Maj Philip Cook

Maj Philip Cook

Fairfield County, South Carolina, USA
Death 7 Nov 1841 (aged 65–66)
Twiggs County, Georgia, USA
Burial Macon, Bibb County, Georgia, USA
Plot Hawthorne Ridge Division
Memorial ID 8275943 · View Source
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Philip Cook was born in 1775 at Cook's Ferry, Broad River, Fairfield District, South Carolina. He was a son of Revolutionary War Soldier, Capt. John Cook and Martha Ann Pearson. Philip, his father, and others family members migrated to Hancock County, Georgia before July 4th, 1794, when Philip Cook purchased of 287.5 acres of land on Rocky Creek in Hancock County from John Liddell Dixon. Philip's father and brother, John Cook, Jr. witnessed the deed.

"Some GA Co. Records, Vol. I" by Rev Silas Emmett Lucas, Jr., Southern Historical Press, 1977, p. 87, shows the presence of Philip COOK and his family in Hancock County, Georgia as early as July 4th, 1794, when Philip COOK purchased of 287.5 acres of land on Rocky Creek in Hancock County from John Liddell DIXON. Philip's father and brother, John COOK, Sr. and John COOK, Jr. witnessed the deed.

On 5 June 1798, Philip Cook, John Cook (Jr.), and John Harbert were the administrators of the estate of Capt. John Cook. John Regan was Security, with a bond for 3000 lbs Sterling. ["Some GA Co. Records, Vol. I" by Rev Silas Emmett Lucas, Jr., Southern Historical Press, 1977, p. 96]

In Hancock County, Phillip Cook witnessed the 8 Dec 1800 will of Levi Daniell, husband of his sister, Martha Pearson Cook. [Hancock County, Georgia Wills and Estate Records, page 6]

By 1810, Philip was the sheriff of Baldwin County when he carried out the sentence of the court in the "The Ducking of a Scold." recorded by Leola Selman Beeson. "An old woman, the annoyance of her neighborhood in town, was tried before Judge (Peter) Early(of the Ocmulgee Circuit) and sentenced to be ducked. The sentence was executed by lashing her to a stock fastened to a gig which was run out from a flat into the river. Major Phil Cook, the Sheriff, executed the judgment of the court. The impression on my memory of this event is very clear, but the ducking did not abate the nuisance." [History stories of Milledgeville and Baldwin County by Leola Selman Beeson, Macon, Ga.; J.W. Burke Co., 1943, p. 14]

"The new chapter [of United States Daughters of 1812] was named for Major Philip Cook because of his distinguished service in the 3rd Regiment at Fort Hawkins during the 1812 period. Fort Hawkins was then an outpost of civilization in Georgia where only Indian tribes inhabited lands west of the Ocmulgee River. Captain Cook became the Commander of the Fort in 1812. The 3rd Infantry had 73 men stationed there on 6 Jun 1812. On August 15, 1813, Cook was promoted to Major and in November 1814, there were 210 officers and men serving under Major Cook. Cook commanded the 8th U.S. Infantry. It is certain that Major Cook was commandant at Fort Hawkins at least as late as Nov 16, 1814, and he was probably still in command until his discharge on June 15, 1815." [Source: Major Philip Cook Chapter U.S.D. OF 1812 Minutes, 1944]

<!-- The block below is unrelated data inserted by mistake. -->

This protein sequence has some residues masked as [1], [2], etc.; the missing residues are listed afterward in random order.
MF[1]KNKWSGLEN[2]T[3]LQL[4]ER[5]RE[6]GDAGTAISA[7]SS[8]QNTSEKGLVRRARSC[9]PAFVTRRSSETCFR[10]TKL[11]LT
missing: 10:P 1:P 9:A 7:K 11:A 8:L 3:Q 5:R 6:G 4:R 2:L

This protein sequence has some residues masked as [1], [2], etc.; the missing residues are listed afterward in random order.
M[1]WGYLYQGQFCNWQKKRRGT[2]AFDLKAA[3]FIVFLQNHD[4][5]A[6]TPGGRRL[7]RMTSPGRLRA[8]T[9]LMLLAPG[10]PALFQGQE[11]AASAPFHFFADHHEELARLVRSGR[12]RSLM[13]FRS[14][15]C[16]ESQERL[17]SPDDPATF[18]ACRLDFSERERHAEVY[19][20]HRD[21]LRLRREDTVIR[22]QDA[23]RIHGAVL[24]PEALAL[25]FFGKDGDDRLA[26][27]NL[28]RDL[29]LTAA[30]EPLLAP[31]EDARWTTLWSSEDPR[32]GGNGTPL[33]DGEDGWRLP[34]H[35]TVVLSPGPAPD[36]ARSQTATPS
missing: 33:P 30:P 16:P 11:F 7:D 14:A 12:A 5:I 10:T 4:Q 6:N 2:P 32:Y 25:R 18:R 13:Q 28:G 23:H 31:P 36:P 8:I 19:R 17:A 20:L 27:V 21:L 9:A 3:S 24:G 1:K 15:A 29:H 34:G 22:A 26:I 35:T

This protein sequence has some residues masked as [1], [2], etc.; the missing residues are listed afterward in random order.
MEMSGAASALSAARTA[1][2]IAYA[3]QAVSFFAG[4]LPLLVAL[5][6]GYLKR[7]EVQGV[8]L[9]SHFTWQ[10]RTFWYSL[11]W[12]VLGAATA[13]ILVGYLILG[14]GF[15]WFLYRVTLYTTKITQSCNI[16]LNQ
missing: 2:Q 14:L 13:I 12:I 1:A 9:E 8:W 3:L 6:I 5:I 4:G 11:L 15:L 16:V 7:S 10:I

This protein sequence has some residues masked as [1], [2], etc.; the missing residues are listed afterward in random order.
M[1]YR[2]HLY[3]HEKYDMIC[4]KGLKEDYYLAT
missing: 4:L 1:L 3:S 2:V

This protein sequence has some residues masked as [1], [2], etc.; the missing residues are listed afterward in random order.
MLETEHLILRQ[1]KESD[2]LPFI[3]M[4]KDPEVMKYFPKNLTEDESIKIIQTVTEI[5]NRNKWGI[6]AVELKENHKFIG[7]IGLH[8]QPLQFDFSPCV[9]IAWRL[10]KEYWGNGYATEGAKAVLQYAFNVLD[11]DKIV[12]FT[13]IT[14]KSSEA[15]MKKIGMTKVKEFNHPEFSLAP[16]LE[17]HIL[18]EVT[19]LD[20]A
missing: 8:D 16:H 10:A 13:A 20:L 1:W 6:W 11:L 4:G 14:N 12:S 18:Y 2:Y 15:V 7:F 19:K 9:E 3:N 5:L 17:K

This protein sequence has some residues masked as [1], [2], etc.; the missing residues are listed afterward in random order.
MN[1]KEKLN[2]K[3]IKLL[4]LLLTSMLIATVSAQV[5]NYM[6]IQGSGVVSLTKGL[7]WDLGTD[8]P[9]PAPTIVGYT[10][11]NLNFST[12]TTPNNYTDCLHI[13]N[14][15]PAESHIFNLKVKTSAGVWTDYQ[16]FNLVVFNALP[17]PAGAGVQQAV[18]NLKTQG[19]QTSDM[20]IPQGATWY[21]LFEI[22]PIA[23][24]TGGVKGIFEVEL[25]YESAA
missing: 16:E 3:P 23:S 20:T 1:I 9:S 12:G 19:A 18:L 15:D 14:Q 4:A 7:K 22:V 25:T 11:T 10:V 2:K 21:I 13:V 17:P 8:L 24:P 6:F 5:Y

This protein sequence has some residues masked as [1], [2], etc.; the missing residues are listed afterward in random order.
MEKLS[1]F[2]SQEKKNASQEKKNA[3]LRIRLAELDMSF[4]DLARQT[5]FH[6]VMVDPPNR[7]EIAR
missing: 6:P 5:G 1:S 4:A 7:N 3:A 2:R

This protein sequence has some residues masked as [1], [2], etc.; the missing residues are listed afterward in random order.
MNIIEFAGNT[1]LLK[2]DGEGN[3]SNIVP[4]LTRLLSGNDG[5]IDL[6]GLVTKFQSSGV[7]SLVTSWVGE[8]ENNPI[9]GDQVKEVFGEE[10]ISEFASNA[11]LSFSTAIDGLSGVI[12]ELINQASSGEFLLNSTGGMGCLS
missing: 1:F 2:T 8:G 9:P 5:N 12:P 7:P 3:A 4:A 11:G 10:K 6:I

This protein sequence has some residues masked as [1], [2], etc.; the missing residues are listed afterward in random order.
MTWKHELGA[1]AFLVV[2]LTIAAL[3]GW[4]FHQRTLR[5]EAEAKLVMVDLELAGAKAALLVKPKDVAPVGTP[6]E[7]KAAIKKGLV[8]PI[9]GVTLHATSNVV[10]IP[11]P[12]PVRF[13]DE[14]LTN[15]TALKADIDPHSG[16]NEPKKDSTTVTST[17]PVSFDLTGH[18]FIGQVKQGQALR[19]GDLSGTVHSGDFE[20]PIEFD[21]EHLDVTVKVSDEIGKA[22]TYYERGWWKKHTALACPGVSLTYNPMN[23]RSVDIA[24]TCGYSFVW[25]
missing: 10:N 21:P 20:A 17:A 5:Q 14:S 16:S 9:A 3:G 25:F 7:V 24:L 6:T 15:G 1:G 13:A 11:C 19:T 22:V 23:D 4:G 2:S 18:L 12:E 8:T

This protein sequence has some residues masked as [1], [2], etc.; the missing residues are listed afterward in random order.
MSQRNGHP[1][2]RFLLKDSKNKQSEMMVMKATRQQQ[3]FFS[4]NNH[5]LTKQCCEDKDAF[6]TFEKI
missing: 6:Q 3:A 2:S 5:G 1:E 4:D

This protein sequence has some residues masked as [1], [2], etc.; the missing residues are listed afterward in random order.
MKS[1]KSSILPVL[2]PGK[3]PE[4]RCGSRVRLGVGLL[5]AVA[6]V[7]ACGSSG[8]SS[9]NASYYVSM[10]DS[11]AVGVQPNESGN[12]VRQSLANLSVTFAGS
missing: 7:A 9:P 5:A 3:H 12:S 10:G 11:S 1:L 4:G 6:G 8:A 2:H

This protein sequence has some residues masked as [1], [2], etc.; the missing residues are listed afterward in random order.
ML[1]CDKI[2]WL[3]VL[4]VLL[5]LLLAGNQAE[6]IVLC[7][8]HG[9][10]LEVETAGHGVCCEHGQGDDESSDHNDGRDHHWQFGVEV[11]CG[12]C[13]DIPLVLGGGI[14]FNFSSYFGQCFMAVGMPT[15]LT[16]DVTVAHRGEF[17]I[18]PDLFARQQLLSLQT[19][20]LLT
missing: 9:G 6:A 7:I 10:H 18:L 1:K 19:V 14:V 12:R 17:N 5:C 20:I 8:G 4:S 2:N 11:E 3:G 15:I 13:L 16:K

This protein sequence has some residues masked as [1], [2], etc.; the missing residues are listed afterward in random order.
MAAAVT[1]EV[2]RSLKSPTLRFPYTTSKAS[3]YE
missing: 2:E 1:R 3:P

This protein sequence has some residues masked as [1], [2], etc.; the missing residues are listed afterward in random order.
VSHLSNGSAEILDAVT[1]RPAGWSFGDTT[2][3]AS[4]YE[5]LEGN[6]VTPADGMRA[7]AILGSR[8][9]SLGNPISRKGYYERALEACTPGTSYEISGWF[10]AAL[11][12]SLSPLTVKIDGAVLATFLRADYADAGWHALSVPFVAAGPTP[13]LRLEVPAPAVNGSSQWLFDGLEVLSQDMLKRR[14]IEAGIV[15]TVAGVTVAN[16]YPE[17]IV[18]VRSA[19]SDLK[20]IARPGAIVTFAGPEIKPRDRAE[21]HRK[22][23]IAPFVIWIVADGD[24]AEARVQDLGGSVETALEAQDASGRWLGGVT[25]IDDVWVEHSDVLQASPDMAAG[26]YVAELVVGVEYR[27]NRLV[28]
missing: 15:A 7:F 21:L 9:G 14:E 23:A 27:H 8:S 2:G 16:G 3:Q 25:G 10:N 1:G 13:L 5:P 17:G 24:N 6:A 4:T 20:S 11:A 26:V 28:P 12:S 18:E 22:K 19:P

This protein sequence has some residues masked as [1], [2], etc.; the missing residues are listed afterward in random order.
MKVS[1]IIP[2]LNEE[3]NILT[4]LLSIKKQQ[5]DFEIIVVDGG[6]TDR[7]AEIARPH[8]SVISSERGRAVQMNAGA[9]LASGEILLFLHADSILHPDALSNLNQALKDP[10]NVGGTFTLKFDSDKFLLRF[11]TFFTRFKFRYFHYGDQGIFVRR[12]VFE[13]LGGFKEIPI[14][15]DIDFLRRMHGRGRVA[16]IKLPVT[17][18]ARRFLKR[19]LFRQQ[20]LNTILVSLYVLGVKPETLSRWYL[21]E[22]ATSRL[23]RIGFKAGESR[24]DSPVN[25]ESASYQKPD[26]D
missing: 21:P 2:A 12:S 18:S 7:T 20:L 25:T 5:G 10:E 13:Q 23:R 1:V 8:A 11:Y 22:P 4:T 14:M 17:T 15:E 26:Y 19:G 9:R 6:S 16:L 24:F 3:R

"Fort Hawkins - Wilderness Stronghold" says that COOK commanded the "8th U.S. Infantry" and "In November [1814] an army of 2,500 militia were mustered in at the fort" by him.

Major Cook's family resided with him in Fort Hawkins. In 1813, his wife, Anna "Nancy" Martha Wooten, gave birth to their first child, Martha Pearson Cook, said to be the first white child born in the territory which would become Bibb County in 1822. About 1815, Philip and family moved to Twiggs County, Georgia. Among his and Anna's children are Mary Lawrence in 1815, Philip Cook, Jr., in 1817, and John Raiford Cook in 1822. Of his daughters, Martha Pearson married Isaac Winship from Massachusetts, and Mary Lawrence married Dr, Creed Taylor Woodson. of his sons,Philip married Sarah George Lumpkin, and Dr. John Raiford Cook married Lavinia Adeline Hollinshead.

"Two of his sons attained distinction: Dr. John Raiford COOK, a Confederate surgeon, and [Brigadier] General Philip COOK, a gallant soldier and civilian who served Georgia on the tented field, in Congress and as Secretary of State..." His grandson Philip III was also a Secretary of State of Georgia. [Georgia's Landmarks, Memorials and Legends, Lucian Lamar Knight, p. 600]

In 1829 Major Philip Cook was appointed "Principal Keeper" of the Georgia State Penitentiary in Milledgeville, Georgia.

In 1832, Philip was widowed when Nancy died after an extended illness.

An obituary of Major Phillip Cook published 23 November 1841states "At his residence in Twiggs County, Maj. Phillip COOK in his 66th year. He held in his long and worthy life several public offices in all of which he discharged his duties with great fidelity. Nov 23, 1841."

Philip is buried in Hawthorne Ridge Division, Rose Hill Cemetery, Macon, Bibb County, Georgia. His monument states:

U. S. A. 1812
NOV. 7, 1841.
[by Robert Louis Daniell]

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  • Maintained by: Robert Louis Daniell
  • Originally Created by: Evening Blues
  • Added: 13 Jan 2004
  • Find A Grave Memorial 8275943
  • Find A Grave, database and images ( : accessed ), memorial page for Maj Philip Cook (1775–7 Nov 1841), Find A Grave Memorial no. 8275943, citing Rose Hill Cemetery, Macon, Bibb County, Georgia, USA ; Maintained by Robert Louis Daniell (contributor 47276468) .